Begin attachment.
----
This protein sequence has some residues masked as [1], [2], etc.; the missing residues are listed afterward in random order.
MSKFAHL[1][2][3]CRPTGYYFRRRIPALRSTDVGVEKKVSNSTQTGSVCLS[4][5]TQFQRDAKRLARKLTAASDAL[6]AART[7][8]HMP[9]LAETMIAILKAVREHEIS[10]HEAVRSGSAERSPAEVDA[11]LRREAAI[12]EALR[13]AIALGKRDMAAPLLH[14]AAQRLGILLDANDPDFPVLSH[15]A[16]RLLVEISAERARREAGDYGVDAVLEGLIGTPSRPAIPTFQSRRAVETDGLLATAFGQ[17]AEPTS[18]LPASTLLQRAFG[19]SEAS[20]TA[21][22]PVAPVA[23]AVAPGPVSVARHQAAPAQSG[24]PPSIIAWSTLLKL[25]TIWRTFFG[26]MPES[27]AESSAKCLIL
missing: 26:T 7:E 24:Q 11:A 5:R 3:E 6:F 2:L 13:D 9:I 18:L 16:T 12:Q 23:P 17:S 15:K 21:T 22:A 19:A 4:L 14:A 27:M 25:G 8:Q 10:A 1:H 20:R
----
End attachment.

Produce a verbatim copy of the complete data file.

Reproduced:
This protein sequence has some residues masked as [1], [2], etc.; the missing residues are listed afterward in random order.
MSKFAHL[1][2][3]CRPTGYYFRRRIPALRSTDVGVEKKVSNSTQTGSVCLS[4][5]TQFQRDAKRLARKLTAASDAL[6]AART[7][8]HMP[9]LAETMIAILKAVREHEIS[10]HEAVRSGSAERSPAEVDA[11]LRREAAI[12]EALR[13]AIALGKRDMAAPLLH[14]AAQRLGILLDANDPDFPVLSH[15]A[16]RLLVEISAERARREAGDYGVDAVLEGLIGTPSRPAIPTFQSRRAVETDGLLATAFGQ[17]AEPTS[18]LPASTLLQRAFG[19]SEAS[20]TA[21][22]PVAPVA[23]AVAPGPVSVARHQAAPAQSG[24]PPSIIAWSTLLKL[25]TIWRTFFG[26]MPES[27]AESSAKCLIL
missing: 26:T 7:E 24:Q 11:A 5:R 3:E 6:F 2:L 13:D 9:I 18:L 16:T 12:Q 23:P 17:S 15:K 21:T 22:A 19:A 4:L 14:A 27:M 25:G 8:Q 10:A 1:H 20:R